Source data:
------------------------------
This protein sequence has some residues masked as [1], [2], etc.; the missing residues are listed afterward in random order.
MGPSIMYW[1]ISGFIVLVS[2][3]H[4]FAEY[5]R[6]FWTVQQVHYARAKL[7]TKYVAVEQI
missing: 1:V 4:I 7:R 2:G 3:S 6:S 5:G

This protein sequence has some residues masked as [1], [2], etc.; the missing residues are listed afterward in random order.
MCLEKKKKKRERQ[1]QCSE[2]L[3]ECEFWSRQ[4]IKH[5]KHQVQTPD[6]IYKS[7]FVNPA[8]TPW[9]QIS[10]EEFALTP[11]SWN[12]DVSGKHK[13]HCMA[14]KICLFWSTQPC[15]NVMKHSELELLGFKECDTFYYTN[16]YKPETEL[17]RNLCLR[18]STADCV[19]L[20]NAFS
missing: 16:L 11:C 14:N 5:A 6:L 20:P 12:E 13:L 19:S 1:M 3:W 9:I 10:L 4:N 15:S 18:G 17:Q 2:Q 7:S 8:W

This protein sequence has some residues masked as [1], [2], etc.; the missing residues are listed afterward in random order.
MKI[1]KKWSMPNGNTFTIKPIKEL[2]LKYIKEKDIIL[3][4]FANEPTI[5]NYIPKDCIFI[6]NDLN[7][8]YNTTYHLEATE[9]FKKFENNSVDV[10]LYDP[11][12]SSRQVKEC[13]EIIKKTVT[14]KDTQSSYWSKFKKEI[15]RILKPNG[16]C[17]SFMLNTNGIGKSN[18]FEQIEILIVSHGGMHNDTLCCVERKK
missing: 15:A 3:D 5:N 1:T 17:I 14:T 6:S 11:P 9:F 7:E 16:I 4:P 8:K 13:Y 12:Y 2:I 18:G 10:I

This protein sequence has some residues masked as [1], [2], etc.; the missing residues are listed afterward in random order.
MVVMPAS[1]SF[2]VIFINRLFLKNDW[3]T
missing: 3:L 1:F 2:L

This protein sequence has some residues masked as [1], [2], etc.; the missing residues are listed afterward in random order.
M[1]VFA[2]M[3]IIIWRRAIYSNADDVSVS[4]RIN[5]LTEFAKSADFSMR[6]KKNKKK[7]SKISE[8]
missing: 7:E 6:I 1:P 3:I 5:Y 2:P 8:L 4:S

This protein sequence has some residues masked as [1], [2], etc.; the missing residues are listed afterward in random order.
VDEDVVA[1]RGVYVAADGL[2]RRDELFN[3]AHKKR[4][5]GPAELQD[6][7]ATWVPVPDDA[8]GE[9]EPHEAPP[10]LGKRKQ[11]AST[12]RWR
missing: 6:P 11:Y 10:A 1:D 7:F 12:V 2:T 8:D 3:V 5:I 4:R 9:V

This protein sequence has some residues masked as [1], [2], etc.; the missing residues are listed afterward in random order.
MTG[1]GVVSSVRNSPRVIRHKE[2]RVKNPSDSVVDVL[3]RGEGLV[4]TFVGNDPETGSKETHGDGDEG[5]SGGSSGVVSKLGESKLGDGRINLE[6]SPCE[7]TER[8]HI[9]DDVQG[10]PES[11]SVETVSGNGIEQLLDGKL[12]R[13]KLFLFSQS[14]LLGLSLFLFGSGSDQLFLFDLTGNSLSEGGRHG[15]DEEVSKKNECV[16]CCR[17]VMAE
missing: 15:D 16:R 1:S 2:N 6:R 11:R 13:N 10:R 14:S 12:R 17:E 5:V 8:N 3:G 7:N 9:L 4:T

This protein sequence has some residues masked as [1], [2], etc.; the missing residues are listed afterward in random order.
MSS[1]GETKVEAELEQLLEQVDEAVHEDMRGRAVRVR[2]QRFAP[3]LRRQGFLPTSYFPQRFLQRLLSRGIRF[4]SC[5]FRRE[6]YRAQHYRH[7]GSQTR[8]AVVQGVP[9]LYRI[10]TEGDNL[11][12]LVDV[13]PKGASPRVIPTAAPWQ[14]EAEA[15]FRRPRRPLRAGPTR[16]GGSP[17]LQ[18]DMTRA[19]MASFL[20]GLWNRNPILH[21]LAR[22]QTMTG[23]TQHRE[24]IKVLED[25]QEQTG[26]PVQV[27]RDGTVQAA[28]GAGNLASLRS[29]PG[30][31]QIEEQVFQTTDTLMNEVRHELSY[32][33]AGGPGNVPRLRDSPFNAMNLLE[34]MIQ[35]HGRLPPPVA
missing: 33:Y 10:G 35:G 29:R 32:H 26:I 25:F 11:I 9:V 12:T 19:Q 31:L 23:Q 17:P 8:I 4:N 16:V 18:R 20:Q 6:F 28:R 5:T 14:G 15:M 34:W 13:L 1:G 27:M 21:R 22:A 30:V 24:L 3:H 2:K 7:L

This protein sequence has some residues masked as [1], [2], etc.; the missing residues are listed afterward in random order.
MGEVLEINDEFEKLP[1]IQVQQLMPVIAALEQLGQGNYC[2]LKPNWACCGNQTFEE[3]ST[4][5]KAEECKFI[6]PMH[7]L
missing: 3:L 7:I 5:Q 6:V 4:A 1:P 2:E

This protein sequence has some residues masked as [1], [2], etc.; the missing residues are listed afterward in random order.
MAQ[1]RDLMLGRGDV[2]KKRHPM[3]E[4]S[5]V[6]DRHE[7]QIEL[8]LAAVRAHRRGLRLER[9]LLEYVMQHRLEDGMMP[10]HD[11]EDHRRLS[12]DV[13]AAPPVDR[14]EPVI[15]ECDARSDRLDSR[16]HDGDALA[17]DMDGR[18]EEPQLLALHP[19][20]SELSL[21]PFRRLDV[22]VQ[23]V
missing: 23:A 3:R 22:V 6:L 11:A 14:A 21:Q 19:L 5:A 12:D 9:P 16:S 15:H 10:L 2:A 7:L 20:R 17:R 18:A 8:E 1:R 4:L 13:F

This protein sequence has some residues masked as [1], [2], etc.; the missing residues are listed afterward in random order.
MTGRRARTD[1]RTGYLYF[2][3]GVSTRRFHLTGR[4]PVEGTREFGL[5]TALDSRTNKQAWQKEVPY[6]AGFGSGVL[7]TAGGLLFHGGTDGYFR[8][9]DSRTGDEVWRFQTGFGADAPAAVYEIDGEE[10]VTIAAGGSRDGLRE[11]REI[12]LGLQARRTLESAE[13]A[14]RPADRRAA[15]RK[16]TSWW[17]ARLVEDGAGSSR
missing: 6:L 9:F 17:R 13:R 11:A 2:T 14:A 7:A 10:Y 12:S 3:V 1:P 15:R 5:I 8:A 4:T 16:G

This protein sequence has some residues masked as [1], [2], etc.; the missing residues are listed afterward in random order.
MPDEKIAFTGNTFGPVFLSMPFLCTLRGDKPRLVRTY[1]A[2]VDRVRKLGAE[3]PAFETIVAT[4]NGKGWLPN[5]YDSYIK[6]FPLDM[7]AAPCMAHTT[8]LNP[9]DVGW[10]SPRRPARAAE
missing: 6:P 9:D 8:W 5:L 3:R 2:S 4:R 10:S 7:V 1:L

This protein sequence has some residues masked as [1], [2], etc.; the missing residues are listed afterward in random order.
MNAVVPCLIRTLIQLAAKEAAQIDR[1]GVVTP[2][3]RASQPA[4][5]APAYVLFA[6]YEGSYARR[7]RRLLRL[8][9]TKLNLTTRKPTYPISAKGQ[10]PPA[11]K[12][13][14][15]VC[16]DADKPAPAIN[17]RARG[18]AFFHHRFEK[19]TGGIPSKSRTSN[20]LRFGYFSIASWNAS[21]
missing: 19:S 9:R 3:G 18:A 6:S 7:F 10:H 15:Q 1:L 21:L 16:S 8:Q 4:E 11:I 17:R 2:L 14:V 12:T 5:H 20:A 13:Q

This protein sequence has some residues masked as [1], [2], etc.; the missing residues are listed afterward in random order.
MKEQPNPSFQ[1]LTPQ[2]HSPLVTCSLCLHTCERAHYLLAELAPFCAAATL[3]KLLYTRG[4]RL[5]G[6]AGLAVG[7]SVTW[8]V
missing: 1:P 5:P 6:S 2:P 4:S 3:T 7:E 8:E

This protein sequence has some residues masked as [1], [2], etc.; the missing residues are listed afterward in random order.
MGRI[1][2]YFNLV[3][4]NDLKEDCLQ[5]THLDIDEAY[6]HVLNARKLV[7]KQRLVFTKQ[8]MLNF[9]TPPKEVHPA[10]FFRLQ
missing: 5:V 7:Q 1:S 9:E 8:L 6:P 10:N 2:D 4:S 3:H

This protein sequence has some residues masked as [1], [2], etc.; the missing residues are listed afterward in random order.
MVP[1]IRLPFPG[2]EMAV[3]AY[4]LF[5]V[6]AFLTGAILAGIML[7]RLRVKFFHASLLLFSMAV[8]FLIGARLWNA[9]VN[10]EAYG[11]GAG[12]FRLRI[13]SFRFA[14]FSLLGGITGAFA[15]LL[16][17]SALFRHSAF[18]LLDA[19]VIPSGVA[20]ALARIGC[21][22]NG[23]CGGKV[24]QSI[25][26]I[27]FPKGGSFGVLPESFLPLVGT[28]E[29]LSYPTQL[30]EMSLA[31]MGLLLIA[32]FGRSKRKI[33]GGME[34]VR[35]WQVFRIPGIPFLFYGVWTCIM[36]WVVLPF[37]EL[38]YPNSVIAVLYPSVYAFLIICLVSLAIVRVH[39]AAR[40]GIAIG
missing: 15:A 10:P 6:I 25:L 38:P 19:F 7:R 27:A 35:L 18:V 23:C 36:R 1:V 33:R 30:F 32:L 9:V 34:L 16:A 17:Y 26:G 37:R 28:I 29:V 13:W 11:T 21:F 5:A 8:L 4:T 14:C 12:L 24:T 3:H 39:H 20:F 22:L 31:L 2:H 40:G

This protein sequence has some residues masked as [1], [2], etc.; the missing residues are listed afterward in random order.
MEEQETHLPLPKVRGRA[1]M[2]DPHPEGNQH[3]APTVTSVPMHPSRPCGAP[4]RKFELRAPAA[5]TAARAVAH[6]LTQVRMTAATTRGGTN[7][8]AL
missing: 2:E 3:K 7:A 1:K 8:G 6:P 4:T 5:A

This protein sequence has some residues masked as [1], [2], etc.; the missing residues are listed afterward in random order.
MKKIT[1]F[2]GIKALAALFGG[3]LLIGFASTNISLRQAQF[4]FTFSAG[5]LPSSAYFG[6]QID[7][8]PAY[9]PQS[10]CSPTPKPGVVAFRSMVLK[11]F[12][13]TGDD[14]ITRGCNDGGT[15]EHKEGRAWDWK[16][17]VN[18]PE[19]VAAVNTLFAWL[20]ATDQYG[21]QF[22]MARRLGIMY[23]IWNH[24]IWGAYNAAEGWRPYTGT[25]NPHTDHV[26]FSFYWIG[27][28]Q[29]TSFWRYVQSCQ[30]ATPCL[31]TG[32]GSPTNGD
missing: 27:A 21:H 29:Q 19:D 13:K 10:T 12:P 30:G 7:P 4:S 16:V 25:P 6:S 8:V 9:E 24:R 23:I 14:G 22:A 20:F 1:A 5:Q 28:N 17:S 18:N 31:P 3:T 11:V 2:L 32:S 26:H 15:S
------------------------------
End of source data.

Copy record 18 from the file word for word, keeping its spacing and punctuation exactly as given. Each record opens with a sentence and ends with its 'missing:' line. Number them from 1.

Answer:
This protein sequence has some residues masked as [1], [2], etc.; the missing residues are listed afterward in random order.
MKKIT[1]F[2]GIKALAALFGG[3]LLIGFASTNISLRQAQF[4]FTFSAG[5]LPSSAYFG[6]QID[7][8]PAY[9]PQS[10]CSPTPKPGVVAFRSMVLK[11]F[12][13]TGDD[14]ITRGCNDGGT[15]EHKEGRAWDWK[16][17]VN[18]PE[19]VAAVNTLFAWL[20]ATDQYG[21]QF[22]MARRLGIMY[23]IWNH[24]IWGAYNAAEGWRPYTGT[25]NPHTDHV[26]FSFYWIG[27][28]Q[29]TSFWRYVQSCQ[30]ATPCL[31]TG[32]GSPTNGD
missing: 27:A 21:H 29:Q 19:D 13:K 10:T 12:P 30:G 7:P 4:S 16:V 25:P 6:S 8:V 9:E 24:R 23:I 14:G 22:A 20:F 1:A 5:Q 28:N 17:S 18:N 31:P 3:T 11:V 2:L 32:S 26:H 15:S